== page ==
6. Kavi says:

    Very touching…

    1. Thank you, Kavi. I appreciate your stopping by.

    1. Thank you, Maggie.

  7. KC says:

    Holy cow! That has to be the most gorgeous and sad memorial statue I’ve ever seen! The best detail, for me, is the mattress and pillows. He didn’t want them to be uncomfortable. I’ve always winced whenever I see those sarcophagus lids with the portraits lying on them…it looks so cold and uncomfortable for a resting place for eternity! *hugs* Thanks for showing me this…I’ll remember it forever!


    1. Hi KC, I noticed that too. It seemed very unusual, sad, but beautiful. Thanks so much for stopping by and sharing your thoughts on this.

  8. Madhu says:

    Beautiful entry Naomi! I considered an image from the Recoleta cemetary as well! There were some really poignant stories there!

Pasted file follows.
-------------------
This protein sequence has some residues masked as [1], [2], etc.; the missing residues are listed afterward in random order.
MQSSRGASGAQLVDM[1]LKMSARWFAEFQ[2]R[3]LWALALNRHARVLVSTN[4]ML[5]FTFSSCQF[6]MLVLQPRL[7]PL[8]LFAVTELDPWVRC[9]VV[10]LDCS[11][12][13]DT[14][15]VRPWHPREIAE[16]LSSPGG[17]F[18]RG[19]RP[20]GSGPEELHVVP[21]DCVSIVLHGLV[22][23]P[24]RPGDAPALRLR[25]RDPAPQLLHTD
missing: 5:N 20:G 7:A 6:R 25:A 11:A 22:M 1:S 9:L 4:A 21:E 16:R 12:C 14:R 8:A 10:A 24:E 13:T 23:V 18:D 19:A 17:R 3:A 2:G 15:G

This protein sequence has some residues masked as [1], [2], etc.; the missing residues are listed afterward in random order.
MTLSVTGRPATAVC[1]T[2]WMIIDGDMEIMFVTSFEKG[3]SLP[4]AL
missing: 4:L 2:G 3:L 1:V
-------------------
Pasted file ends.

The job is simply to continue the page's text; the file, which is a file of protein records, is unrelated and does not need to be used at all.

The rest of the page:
1. Hi Madhu! La Recoleta was one of the most memorable couple of hours I spent in Argentina. It was transporting! So many stories! What else did you see while you were there? I look forward to seeing your pictures. Thank you for your visit.

  9. Terri O.A. says:

    I enjoyed your post!

    1. Thanks so much. I appreciate your visit. I still remember your post with the beautiful roses!

  10. Nae's Nest says:

    This is wonderful. Both the subject and the photography. It turned out so beautifully.

  11. Lovely picture, lovely thoughts. Thanks. I especially liked the pillows!

    1. Thanks so much for stopping by, Jennifer, and taking the time to comment. I liked the pillows too!

  12. WordsFallFromMyEyes says:

    I felt peace looking upon that picture, quietly a few seconds. It is so, so peaceful.

    1. I too found this sculpture evoked, among many other emotions, one of quiet serenity, though tinged with sadness. Thank you for your visit, and your thoughtful comment.

  13. Anna F. says:

    Argentina is a top destination of mine. I really enjoyed this post. Thanks!

    1. Hi Anna, thank you so much for your visit. Argentina was like nowhere I had ever been before. My son is going over next year on a Fulbright, so I am sure I will be going back. Where did you visit, and what did you love most?

      1. Anna F. says: